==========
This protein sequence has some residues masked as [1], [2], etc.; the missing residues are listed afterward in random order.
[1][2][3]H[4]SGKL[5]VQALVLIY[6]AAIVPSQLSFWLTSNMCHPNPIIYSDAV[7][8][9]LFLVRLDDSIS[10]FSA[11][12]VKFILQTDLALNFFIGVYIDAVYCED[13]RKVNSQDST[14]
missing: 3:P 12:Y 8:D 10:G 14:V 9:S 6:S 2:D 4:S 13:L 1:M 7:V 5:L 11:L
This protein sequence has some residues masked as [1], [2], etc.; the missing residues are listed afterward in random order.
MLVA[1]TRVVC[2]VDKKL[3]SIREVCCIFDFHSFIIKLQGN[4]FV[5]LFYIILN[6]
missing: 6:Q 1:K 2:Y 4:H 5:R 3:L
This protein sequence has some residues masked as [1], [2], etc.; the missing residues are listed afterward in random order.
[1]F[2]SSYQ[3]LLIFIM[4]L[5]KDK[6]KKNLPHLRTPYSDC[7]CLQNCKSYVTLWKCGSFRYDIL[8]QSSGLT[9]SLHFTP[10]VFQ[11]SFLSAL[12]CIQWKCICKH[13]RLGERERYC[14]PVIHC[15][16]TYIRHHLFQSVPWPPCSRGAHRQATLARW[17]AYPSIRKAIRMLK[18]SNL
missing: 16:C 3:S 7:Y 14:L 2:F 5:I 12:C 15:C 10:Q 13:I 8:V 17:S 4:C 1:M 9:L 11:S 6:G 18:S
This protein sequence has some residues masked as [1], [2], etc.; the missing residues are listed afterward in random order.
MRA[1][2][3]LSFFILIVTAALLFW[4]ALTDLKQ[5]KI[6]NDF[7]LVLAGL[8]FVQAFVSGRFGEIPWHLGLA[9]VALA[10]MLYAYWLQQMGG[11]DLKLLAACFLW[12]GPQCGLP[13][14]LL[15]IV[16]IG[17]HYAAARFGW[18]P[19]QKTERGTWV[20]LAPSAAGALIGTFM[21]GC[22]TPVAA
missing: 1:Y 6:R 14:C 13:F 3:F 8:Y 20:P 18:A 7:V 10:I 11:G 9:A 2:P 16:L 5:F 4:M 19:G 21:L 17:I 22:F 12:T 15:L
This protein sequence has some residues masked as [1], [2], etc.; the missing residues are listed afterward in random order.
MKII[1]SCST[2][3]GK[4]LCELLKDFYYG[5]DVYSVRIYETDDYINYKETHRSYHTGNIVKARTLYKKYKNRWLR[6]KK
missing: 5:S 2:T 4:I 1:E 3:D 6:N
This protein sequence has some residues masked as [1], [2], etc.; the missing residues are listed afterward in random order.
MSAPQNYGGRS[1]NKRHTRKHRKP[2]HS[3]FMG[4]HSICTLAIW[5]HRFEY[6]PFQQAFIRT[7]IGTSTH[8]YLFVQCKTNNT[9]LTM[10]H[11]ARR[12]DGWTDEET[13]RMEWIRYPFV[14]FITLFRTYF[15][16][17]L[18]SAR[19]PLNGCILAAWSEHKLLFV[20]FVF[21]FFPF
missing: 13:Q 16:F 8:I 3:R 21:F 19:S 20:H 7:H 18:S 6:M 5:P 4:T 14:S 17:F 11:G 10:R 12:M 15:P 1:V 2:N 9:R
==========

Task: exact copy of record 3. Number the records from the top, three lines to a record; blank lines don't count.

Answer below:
This protein sequence has some residues masked as [1], [2], etc.; the missing residues are listed afterward in random order.
[1]F[2]SSYQ[3]LLIFIM[4]L[5]KDK[6]KKNLPHLRTPYSDC[7]CLQNCKSYVTLWKCGSFRYDIL[8]QSSGLT[9]SLHFTP[10]VFQ[11]SFLSAL[12]CIQWKCICKH[13]RLGERERYC[14]PVIHC[15][16]TYIRHHLFQSVPWPPCSRGAHRQATLARW[17]AYPSIRKAIRMLK[18]SNL
missing: 16:C 3:S 7:Y 14:L 2:F 5:I 12:C 15:C 10:Q 13:I 8:V 17:S 4:C 1:M 9:L 11:S 6:G 18:S